island conservation science tutururu

New Study: Management of Invasive Predators on Islands a Global Conservation Priority

A new study published in Proceedings of the National Academy of Sciences reports that invasive predators have contributed to close to 60% of extinctions of birds, mammals, and reptiles.

The International Union for the Conservation of Nature classified 596 species listed as Vulnerable, Endangered, or Critically Endangered due to invasive species. The actual number is believed to be higher and the study indicates that the threat of invasive species to biodiversity generally was previously underestimated.

The research also revealed that island species with high evolutionary distinctiveness are most vulnerable to invasive species impacts. 81% of species threatened by invasive predators are found only on islands.

Management of invasive predators on islands should be a global conservation priority.

Island conservation galapagos finch foraging

Galapagos Finch on Floreana. Island species are often specially evolved to fill the ecological niches in their environment. Thus, many island species are “evolutionarily distinct” and are unlike species anywhere else on Earth. Tommy Hall/Island Conservation

Feral cats and rats combined threaten 850 species. Invasive mice are also eroding ecological health on islands. Though small, invasive mice have been documented eating seabird chicks alive while the mother is away searching for food. Feral dogs, pigs, Indian mongooses, red foxes, and stoats are also highly destructive invasive species. Once introduced to an environment, these large invasives can do a lot of damage in very little time.

Invasive species threaten not only individual animals but also entire ecosystems. The presence of invasive species can drastically alter interspecies interactions–upsetting predator-prey balances, vegetation composition, and nutrient cycles.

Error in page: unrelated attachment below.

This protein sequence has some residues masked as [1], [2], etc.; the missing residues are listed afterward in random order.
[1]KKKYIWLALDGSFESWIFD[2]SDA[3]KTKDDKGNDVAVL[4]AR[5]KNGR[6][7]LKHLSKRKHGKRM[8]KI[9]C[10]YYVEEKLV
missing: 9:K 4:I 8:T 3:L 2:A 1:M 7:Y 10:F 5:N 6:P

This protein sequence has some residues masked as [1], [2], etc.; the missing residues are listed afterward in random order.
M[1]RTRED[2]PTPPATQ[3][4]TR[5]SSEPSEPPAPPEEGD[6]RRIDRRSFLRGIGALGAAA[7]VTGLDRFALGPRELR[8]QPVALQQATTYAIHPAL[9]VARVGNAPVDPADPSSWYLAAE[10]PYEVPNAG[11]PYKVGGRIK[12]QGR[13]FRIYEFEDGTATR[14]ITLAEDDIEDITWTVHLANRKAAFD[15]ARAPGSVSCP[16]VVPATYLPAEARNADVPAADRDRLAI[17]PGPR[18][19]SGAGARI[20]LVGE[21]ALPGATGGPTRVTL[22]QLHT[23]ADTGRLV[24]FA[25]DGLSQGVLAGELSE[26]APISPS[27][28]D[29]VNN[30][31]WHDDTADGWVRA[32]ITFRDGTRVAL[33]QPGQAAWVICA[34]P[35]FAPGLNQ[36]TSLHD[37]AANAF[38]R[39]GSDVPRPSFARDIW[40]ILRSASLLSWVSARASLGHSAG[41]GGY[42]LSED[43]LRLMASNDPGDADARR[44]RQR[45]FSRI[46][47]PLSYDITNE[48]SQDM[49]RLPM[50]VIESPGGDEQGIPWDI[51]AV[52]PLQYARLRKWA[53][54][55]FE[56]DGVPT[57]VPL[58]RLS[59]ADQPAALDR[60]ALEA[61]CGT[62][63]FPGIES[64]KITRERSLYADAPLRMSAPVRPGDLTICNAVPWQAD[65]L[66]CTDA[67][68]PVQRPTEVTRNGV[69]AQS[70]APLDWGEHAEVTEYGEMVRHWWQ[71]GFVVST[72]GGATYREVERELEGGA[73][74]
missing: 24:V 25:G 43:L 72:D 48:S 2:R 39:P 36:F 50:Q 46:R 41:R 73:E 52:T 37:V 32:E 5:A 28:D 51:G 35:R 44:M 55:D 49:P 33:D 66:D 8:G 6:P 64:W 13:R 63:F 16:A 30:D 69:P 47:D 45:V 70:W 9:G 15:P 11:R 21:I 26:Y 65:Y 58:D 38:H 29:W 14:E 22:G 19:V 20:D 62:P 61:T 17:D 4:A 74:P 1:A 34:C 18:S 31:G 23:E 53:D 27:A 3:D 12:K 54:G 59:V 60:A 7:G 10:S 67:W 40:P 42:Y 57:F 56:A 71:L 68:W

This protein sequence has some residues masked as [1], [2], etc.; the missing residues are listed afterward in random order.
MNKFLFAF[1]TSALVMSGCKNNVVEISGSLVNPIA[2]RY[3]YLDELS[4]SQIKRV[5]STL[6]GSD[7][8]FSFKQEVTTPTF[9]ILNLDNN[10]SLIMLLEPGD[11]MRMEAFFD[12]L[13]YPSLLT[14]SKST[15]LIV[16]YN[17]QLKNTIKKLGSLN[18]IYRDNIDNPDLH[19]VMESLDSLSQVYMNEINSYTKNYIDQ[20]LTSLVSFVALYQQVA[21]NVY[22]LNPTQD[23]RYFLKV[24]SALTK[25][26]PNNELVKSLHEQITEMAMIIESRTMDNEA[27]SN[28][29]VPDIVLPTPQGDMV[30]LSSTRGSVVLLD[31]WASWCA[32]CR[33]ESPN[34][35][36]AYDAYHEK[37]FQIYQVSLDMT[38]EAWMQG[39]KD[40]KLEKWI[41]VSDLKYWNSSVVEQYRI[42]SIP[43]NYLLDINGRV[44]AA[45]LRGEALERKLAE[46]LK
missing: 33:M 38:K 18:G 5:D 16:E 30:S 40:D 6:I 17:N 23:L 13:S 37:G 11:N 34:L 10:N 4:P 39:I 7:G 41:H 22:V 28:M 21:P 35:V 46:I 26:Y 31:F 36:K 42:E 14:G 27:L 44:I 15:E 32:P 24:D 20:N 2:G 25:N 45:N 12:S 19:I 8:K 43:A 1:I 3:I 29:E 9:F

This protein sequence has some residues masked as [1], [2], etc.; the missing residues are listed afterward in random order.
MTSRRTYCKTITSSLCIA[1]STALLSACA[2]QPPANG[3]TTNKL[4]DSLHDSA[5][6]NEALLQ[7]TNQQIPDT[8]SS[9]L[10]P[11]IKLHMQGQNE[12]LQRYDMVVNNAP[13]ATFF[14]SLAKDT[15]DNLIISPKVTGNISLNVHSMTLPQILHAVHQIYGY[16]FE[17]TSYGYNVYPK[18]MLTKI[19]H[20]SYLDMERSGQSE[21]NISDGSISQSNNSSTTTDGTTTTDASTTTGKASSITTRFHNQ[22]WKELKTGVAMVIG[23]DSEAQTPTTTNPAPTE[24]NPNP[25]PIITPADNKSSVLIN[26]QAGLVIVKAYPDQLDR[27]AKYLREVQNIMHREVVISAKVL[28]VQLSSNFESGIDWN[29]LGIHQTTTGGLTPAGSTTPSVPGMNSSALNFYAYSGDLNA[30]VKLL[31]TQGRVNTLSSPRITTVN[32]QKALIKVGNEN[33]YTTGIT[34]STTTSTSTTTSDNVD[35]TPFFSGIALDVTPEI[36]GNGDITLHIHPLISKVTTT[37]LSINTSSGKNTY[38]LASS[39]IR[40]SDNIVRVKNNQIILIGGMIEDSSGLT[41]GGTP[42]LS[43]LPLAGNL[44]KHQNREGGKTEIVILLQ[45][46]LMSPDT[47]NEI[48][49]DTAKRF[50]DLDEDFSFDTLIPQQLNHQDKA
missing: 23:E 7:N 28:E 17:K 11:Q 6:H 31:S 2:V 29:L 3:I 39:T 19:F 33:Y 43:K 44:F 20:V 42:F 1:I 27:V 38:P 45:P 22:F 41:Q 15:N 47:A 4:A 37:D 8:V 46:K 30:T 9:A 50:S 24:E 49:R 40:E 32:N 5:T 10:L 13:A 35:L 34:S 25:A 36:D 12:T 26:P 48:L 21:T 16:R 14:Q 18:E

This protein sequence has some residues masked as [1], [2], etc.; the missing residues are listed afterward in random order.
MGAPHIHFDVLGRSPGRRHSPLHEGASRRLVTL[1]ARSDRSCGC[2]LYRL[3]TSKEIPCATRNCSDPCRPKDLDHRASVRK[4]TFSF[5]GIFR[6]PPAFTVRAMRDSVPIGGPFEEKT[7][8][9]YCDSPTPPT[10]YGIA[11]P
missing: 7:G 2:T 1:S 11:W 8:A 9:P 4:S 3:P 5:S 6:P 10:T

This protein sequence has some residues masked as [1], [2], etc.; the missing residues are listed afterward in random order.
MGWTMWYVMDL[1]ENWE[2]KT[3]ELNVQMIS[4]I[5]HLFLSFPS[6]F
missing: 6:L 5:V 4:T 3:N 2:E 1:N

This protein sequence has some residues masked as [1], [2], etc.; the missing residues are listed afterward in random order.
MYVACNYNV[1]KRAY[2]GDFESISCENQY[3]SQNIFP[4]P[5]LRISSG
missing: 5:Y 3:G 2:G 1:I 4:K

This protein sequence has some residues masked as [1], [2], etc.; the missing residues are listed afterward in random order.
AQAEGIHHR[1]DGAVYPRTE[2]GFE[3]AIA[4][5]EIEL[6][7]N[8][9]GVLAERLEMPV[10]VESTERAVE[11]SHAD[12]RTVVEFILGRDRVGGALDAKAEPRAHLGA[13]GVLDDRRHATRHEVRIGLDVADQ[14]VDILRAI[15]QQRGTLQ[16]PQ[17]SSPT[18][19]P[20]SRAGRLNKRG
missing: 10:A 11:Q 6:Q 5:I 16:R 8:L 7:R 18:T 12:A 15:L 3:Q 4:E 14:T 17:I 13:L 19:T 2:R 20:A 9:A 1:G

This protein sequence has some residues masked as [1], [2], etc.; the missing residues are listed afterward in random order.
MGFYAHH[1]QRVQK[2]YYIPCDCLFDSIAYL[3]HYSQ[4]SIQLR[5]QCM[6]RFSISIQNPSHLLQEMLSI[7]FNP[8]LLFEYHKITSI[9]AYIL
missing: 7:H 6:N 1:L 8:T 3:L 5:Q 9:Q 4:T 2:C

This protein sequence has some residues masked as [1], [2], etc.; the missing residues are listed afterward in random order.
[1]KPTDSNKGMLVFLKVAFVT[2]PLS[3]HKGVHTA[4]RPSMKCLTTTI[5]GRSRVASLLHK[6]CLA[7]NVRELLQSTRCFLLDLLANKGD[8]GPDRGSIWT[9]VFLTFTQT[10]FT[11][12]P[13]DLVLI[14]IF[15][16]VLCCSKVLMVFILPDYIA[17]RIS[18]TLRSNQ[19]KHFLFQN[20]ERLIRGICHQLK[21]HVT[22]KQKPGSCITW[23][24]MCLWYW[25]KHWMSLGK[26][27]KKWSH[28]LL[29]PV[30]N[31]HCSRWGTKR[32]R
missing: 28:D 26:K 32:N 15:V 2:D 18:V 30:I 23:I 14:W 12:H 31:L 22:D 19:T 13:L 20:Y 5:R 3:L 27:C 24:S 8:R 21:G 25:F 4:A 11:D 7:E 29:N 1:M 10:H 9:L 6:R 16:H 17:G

The decline and extinction of native species due to invasive predators can have impacts that cascade throughout entire ecosystems.

island conservation vegetation on mona island

Vegetation on Mona Island, Puerto Rico. Tommy Hall/Island Conservation

The researchers advocate for a variety of conservation methods, including predator-proof fencing, improved land management, restoration of native top predators, and invasive species removal. Island Conservation is on the leading edge of invasive species management. We protect the world’s most vulnerable and rare species by restoring island ecosystems.

lehua-island-restoration-project-hawaii

Lehua Island, Hawai’i, presents a special conservation opportunity. Removing invasive rats from this island will make Lehua a sanctuary for native wildlife. Credit: Island Conservation

In an age of globalization, where the spread of organisms happens all too easily, invasive species management and biosecurity should be top conservation priorities. We can put operations in place to mitigate the destruction of island ecosystems and the erosion of global biodiversity. With continued efforts, there is hope for the world’s most threatened species.

Featured photo: Tutururu on Tenararo Island, French Polynesia. Caroline Blanvillain

About Sara Kaiser

Sara received a BA in anthropology from UC Santa Cruz in 2014. As a freelance writer and editor, she seeks to produce and highlight stories that support ecological responsibility, body awareness, emotional intelligence, and creative action, and reveal the connections between them.

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